The initial stage of ferrihydrite formation was observed on a plastic bag floating in the Dead Sea water close to a discharging spring with a Si/Fe atomic ratio of 0.26 (Figure 2a). Other ferrihydrite crystals in the Dead Sea were preserved within halite crystals that prevented recrystallization processes. Point analyses in ferrihydrite crystals yielded Si and Mn impurities with ratios of Si/Fe 0.105 and Mn/Fe 0.013 (Figure 2b).

2-line ferrihydrite clusters of 200 nm were found in samples from the uppermost layer of sediments in the Atlantis II Deep at a water depth of 2165m, [11]. The ferrihydrite presented (Figure 2c) was suspended in the lowermost 10 cm of the hydrothermal brine with a crystal size of 5 nm and point analyses yielded a Si/Fe elevated 0.53 ratio (Figure 2c).

Mn and Fe share similar atomic size (0.645 nm), hence formation of a solid solution between Mn-hydroxides and Fe-hydroxides is feasible. In the Dead Sea, Chain and Discovery Deeps in the Red Sea impurity of Mn in ferrihydrite was observed with an Mn/Fe atomic ratio of 0.013 to 0.244 respectively (Figure 2d).

Figure 2.

a) 2-line ferrihydrite that crystallized on a floating plastic bag close to a discharging spring into Dead Sea water; b) 2-line ferrihydrite that was preserved within halite crystals. At the upper part of the image, electron diffraction at 0.247 and at 0.1462 nm; c) 2-line ferrihydrite from uppermost centimeter of sediments in the Atlantis II Deep, Red Sea. Electron diffraction yielded 0.25-0.26 and 0.145 nm and Fast Fourier Transformation resulting from the electron diffraction at 0.26 nm; d) ferrihydrite from southern Chain Deep upper 30 cm of the sediments.

3.2. Crystallization of short-range ordered singerite (SiFe4O6(OH)4*H2O)

Singerite appears as rounded platy particles with distinct electron dense, relatively ordered margin and less crystalline inner core. The width of the particles is around 100-200 nm and the dense margins are 5 nm wide [12]. It has a rhombohedral symmetry with unit cell parameters of a=0.504 nm and c=1.08 nm [13]. Singerite was found mainly in the hypersaline hydrothermal brine and the upper sedimental column of the Atlantis II Deep and in the close Chain and Discovery Deeps [14]. Formation in this area results from large amounts of dissolved Si and Fe that lead to formation of short- range ordered phase with elevated atomic Si/Fe ratios (Si/Fe=0.2-0.6). It probably precipitates at the transition zone between the hydrothermal Si-Fe enriched brine and the Red Sea Deep water. Particles of singerite were found in the sediments column down to a depth of few meters with preserved initial morphology.

Synthesis in a brine (40°C, pH7, 2M NaCl) designed to simulate crystallization, singerite was performed successfully with an elevated dissolved initial Si/Fe=1.5 ratio (Figure 3d, e).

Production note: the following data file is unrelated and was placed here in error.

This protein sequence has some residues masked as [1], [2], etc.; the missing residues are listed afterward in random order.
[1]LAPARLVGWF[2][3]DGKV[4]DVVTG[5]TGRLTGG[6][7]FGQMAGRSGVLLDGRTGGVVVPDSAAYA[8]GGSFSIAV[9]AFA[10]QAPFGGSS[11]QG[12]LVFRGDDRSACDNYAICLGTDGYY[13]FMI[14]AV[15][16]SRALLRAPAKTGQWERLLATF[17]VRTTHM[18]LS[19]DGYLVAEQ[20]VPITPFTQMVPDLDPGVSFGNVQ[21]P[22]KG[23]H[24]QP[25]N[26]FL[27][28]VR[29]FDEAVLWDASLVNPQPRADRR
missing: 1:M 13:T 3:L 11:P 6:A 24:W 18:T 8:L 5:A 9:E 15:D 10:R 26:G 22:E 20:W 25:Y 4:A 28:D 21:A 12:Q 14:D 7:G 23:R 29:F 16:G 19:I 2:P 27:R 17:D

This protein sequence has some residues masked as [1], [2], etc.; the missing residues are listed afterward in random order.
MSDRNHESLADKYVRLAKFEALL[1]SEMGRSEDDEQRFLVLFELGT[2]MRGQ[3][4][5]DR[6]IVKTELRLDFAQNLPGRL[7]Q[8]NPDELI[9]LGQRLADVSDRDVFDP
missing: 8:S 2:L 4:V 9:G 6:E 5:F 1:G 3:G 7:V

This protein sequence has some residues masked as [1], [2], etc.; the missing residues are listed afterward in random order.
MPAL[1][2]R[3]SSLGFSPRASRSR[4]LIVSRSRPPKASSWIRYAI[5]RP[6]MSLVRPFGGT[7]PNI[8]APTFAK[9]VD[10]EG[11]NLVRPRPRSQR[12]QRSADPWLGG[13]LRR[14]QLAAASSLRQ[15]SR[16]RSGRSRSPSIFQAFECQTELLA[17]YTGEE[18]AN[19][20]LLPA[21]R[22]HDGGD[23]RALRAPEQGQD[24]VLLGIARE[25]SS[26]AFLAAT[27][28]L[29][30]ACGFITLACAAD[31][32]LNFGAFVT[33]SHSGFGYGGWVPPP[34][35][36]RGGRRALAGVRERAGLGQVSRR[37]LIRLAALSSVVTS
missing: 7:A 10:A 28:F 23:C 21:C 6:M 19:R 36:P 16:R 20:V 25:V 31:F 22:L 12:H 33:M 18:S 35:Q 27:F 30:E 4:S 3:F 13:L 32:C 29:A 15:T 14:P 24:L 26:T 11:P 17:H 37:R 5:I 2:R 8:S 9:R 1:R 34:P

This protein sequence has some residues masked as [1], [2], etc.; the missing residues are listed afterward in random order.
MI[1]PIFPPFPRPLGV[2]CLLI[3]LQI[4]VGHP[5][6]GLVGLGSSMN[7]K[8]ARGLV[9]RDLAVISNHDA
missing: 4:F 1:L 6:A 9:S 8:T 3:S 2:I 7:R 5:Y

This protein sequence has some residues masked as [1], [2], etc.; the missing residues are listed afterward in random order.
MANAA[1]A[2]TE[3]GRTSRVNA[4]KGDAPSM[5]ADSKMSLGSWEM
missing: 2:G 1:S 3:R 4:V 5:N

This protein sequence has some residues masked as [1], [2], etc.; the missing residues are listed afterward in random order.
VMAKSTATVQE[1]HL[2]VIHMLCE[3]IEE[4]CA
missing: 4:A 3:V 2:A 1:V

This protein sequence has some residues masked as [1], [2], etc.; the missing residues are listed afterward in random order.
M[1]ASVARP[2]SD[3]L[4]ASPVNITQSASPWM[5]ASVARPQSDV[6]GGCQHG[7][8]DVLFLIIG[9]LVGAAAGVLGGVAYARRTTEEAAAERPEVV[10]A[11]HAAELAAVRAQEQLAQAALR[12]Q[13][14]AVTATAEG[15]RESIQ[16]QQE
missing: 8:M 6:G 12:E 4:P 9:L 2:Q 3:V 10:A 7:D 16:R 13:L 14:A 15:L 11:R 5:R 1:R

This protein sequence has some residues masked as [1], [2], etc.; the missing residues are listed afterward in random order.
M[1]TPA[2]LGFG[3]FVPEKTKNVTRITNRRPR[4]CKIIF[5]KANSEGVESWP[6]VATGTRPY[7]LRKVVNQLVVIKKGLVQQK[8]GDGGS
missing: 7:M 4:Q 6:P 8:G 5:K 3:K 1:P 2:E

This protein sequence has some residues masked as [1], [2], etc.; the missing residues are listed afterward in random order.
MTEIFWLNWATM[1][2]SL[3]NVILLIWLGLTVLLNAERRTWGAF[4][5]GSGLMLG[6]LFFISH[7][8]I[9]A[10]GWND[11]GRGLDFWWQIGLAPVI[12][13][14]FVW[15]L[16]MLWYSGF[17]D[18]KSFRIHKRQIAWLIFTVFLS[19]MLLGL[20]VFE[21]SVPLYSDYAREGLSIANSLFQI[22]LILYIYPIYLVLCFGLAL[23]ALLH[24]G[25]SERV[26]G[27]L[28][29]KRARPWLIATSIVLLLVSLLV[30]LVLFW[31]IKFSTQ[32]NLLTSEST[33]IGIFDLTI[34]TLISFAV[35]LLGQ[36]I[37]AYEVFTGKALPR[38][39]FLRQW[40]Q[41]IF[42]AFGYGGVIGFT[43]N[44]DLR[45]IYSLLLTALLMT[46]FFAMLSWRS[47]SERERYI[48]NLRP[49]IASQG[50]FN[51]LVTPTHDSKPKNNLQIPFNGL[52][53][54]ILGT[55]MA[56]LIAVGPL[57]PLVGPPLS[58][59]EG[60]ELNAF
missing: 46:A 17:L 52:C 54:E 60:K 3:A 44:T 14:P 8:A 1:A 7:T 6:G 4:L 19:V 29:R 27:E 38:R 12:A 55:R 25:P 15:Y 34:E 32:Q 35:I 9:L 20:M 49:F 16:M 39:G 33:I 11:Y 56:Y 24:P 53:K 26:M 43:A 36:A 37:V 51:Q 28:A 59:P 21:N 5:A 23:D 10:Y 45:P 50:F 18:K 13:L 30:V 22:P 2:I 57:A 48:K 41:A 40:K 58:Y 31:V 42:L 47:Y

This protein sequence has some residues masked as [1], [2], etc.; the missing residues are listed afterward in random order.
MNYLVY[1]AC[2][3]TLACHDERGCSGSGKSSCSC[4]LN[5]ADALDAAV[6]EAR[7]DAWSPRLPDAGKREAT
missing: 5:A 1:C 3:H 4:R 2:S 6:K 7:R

3.3. Crystallization of short-range ordered phases Fe-Si-Mn oxides

A short-range ordered Fe-Si-Mn oxide phase made of nano-sized particles forming thin layers that tend to curve and fold was found in the Discovery Deep in the Red Sea. The short-range ordered layers had elevated Si and Mn impurities (Si/Fe of 0.24 and Mn/Fe 0.25) (Figure 3f, g). Association with Si probably hindered crystals growth leading to a short-range ordered phase. The phase resembles in its morphology feroxyhyte but due to elevated Si concentration, it became a short-range ordered phase.

Figure 3.

a) Singerite round plates from the Atlantis II Deep, Red Sea; b) High resolution image of the outer rim of the face with short-range ordered inner core. Electron diffraction yielded 0.245 and 0.143 nm; c) Singerite particles from sediments in the Chain Deep; d) Synthetic singerite particles with an outer dense ring; e) High resolution image of synthetic singerite with electron diffraction of 0.25 and 0.27 nm; f) Plates of Fe-Mn-Si oxides from the Discovery Deep; g) High resolution image of the Fe-Si-Mn phase.

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4. Well-crystallized phases

4.1. Crystallization of goethite in the Red Sea Deeps, in the Dead Sea and simulations in vitro

Goethite usually crystallizes from Fe2+ at pH 4-9 by fast oxidation/hydrolysis and in the presence of CO2 [15]. Dissolved Fe2+ is supplied by venting hydrothermal hypersaline brines of the Red Sea or in the Dead Sea area. Oxidation of the iron occurred in the Red Sea Deeps as the hydrothermal brine interacts with Red Sea deep water whereas in the Dead Sea area exposure to the atmosphere leads to Fe2+ oxidation and goethite precipitation..

Two types of morphologies dominate in most goethite samples of the Red Sea: monodomain, acicular crystals (Figure 4a) and multi-domain crystallites that crystallize from common nuclei and then diverge (Figure 4b, c). Formation of multi-domain crystal of goethite was attributed to the elevated Na concentrations [16] that probably prevail in the hydrothermal brines.

Twinning appears in both morphologies and star-shaped twinning is attributed to formation at elevated temperatures, 60-90°C [17].

Goethite crystals with elevated Si/Fe 0.12 atomic ratios are usually smaller and poorly crystalline, exhibiting numerous crystal defects whereas larger crystals with higher crystallinity have a lower Si/Fe elemental ratio. At relatively low Si/Fe ratios, the major effect of Si is to retard growth of the crystallites. Since the amount of soluble Si concentration in the brine was higher in Atlantis II Deep than in Thetis Deep, smaller goethite crystals were formed in the Atlantis II Deep (Figure 4 c, d). Elevated Si concentrations in the brines caused dislocation within the crystals (Figure 4b).

Well-crystallized multi-domain goethite (longer than 500 nm) form mono-layers of iron oxides in the Thetis Deep that were formed at slow oxidation epochs of discharging dissolved Fe+2 in a brine with lower Si/Fe values [18].

In the Dead Sea area where Na concentration in the springs or in the brines is high, multi-domain goethite crystallized with a Si/Fe atomic ratio of 0.08 and Mn/Fe 0.04 (Figure 4 e, f)

Star-shaped twinning was observed in a sample from the Atlantis II Deep and in synthesized goethite that crystallized at elevated temperatures (0.8 M NaCl, 60°C) (Figure 4g). At a lower temperature (25°C) synthesized in a 5M NaCl brine, large crystals were formed (Figure 4h) [19].